Prenatal exposure to mixtures of persistent environmental chemicals and fetal growth outcomes in Western Australia
International Journal of Hygiene and Environmental Health
School of Medical and Health Sciences / School of Science
Australian Government Research Training Program Scholarship
National Health and Medical Research Council
Australian Research Council
NHMRC Number : APP1142222, APP1102590, APP1117784, ARC Number : LP0883936
Environmental chemicals have been implicated in the etiology of impaired fetal growth. However, few studies have assessed the effects of chemical mixtures or considered the possibility of non-monotonic exposure–response relationships for chemicals that act through the endocrine system.
We assessed exposure to polybrominated diphenyl ethers, organochlorine pesticides, metals, and perfluorinated alkyl substances in blood and urine samples collected approximately two weeks prior to delivery in 166 non-smoking pregnant women, and subsequent birth weight, length, and head circumference of neonates who were part of the Australian Maternal Exposures to Toxic Substances (AMETS) study. We used Bayesian structured additive regression models with spike–slab priors to estimate mixture effects, identify important exposures, and model non-linearity in exposure–response relationships.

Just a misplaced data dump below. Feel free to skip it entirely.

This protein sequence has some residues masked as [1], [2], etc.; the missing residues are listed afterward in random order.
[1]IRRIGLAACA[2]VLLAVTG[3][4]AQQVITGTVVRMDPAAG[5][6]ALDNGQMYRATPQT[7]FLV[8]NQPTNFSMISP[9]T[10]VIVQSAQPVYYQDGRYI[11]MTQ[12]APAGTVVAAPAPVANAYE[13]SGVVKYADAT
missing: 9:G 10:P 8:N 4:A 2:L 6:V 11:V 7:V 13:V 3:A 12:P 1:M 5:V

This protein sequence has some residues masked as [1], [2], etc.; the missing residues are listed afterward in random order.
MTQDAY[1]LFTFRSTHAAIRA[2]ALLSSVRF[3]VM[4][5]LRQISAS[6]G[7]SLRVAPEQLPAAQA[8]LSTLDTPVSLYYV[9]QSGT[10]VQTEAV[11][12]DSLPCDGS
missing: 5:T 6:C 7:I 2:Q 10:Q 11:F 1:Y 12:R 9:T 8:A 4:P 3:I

Mixtures of polybrominated diphenyl ethers, organochlorine pesticides, metals, and perfluorinated alkyl substances were not associated with fetal growth outcomes. Estimated change in fetal growth outcomes for an increase in exposure from the 25th to 75th percentile suggested no meaningful associations; the strongest evidence was for a small inverse association between birth weight and cesium exposure measured in whole blood (−124 g, 90% credible interval: –240 to −3 g). We identified several chemicals that may be associated with fetal growth non-linearly; however, 90% credible intervals contained small values consistent with no meaningful association.
Using a Bayesian penalized regression method, we assessed the shapes of exposure–response relationships, controlled for confounding by co-exposure, and estimated the single and combined effects of a large mixture of correlated environmental chemicals on fetal growth. Our findings, based on a small sample of mother-neonate pairs, suggest that mixtures of persistent chemicals are not associated with birth weight, length, and head circumference. The potential for non-monotonic relationships between environmental chemicals and fetal growth outcomes warrants further study.